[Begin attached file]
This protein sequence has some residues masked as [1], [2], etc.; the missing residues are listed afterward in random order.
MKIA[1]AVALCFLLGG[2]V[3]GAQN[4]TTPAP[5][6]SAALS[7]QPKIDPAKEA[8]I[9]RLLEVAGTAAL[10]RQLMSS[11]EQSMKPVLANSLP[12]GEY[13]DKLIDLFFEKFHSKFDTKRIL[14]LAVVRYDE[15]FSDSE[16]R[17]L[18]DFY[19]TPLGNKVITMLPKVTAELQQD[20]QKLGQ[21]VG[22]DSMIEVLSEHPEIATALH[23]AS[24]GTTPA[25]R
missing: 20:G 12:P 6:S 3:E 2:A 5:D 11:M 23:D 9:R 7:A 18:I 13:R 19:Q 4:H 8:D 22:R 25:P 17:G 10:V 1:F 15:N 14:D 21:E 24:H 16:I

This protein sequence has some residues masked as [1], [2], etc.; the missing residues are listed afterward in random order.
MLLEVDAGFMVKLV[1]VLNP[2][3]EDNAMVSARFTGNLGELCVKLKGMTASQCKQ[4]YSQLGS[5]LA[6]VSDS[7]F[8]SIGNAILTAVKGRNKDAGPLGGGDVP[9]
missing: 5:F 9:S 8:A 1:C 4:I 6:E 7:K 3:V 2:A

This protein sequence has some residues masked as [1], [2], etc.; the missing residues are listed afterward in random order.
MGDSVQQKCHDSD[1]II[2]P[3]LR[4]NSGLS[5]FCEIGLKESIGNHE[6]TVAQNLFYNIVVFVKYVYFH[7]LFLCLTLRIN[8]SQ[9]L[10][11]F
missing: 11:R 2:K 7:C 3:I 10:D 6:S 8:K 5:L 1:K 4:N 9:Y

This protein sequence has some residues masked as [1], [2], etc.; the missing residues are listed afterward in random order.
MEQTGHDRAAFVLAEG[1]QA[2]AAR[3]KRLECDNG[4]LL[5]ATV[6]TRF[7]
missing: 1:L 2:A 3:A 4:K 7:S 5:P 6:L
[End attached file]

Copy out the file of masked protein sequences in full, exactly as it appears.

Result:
This protein sequence has some residues masked as [1], [2], etc.; the missing residues are listed afterward in random order.
MKIA[1]AVALCFLLGG[2]V[3]GAQN[4]TTPAP[5][6]SAALS[7]QPKIDPAKEA[8]I[9]RLLEVAGTAAL[10]RQLMSS[11]EQSMKPVLANSLP[12]GEY[13]DKLIDLFFEKFHSKFDTKRIL[14]LAVVRYDE[15]FSDSE[16]R[17]L[18]DFY[19]TPLGNKVITMLPKVTAELQQD[20]QKLGQ[21]VG[22]DSMIEVLSEHPEIATALH[23]AS[24]GTTPA[25]R
missing: 20:G 12:P 6:S 3:E 2:A 5:D 11:M 23:D 9:R 7:A 18:I 13:R 19:Q 4:H 8:D 22:R 25:P 17:G 10:V 1:F 15:N 14:D 21:E 24:H 16:I

This protein sequence has some residues masked as [1], [2], etc.; the missing residues are listed afterward in random order.
MLLEVDAGFMVKLV[1]VLNP[2][3]EDNAMVSARFTGNLGELCVKLKGMTASQCKQ[4]YSQLGS[5]LA[6]VSDS[7]F[8]SIGNAILTAVKGRNKDAGPLGGGDVP[9]
missing: 5:F 9:S 8:A 1:C 4:I 6:E 7:K 3:V 2:A

This protein sequence has some residues masked as [1], [2], etc.; the missing residues are listed afterward in random order.
MGDSVQQKCHDSD[1]II[2]P[3]LR[4]NSGLS[5]FCEIGLKESIGNHE[6]TVAQNLFYNIVVFVKYVYFH[7]LFLCLTLRIN[8]SQ[9]L[10][11]F
missing: 11:R 2:K 7:C 3:I 10:D 6:S 8:K 5:L 1:K 4:N 9:Y

This protein sequence has some residues masked as [1], [2], etc.; the missing residues are listed afterward in random order.
MEQTGHDRAAFVLAEG[1]QA[2]AAR[3]KRLECDNG[4]LL[5]ATV[6]TRF[7]
missing: 1:L 2:A 3:A 4:K 7:S 5:P 6:L